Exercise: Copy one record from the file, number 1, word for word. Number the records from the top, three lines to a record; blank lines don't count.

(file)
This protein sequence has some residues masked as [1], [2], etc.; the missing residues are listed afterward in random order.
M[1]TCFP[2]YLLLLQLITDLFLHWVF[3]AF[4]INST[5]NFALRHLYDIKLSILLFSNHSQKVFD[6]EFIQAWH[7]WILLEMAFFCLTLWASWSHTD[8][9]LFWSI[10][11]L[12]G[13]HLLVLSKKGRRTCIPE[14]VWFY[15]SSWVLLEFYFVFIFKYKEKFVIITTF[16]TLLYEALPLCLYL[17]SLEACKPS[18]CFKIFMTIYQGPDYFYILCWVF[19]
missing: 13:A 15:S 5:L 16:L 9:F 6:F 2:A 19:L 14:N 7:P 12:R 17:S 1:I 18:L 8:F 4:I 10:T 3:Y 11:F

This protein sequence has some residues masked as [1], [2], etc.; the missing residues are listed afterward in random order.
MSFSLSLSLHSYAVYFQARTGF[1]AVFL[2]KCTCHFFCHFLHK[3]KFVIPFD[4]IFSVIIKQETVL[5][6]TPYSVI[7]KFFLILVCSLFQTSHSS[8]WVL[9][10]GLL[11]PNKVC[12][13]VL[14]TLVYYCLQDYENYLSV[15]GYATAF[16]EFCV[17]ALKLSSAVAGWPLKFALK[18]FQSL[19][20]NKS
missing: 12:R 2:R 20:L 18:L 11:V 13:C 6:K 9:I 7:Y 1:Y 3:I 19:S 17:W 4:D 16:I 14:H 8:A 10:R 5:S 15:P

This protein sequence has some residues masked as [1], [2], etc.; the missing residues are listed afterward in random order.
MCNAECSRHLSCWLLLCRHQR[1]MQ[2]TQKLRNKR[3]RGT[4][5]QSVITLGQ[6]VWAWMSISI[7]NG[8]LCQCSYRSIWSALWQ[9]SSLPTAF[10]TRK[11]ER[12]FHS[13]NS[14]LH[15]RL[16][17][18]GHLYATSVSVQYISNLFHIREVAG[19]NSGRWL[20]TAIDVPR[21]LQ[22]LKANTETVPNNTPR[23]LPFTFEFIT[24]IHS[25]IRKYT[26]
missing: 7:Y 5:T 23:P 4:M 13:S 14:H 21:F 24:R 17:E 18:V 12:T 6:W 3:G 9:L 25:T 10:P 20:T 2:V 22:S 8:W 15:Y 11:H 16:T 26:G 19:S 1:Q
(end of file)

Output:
This protein sequence has some residues masked as [1], [2], etc.; the missing residues are listed afterward in random order.
M[1]TCFP[2]YLLLLQLITDLFLHWVF[3]AF[4]INST[5]NFALRHLYDIKLSILLFSNHSQKVFD[6]EFIQAWH[7]WILLEMAFFCLTLWASWSHTD[8][9]LFWSI[10][11]L[12]G[13]HLLVLSKKGRRTCIPE[14]VWFY[15]SSWVLLEFYFVFIFKYKEKFVIITTF[16]TLLYEALPLCLYL[17]SLEACKPS[18]CFKIFMTIYQGPDYFYILCWVF[19]
missing: 13:A 15:S 5:L 16:L 9:F 6:F 2:A 19:L 14:N 7:P 12:R 17:S 1:I 18:L 8:F 4:I 10:T 3:Y 11:F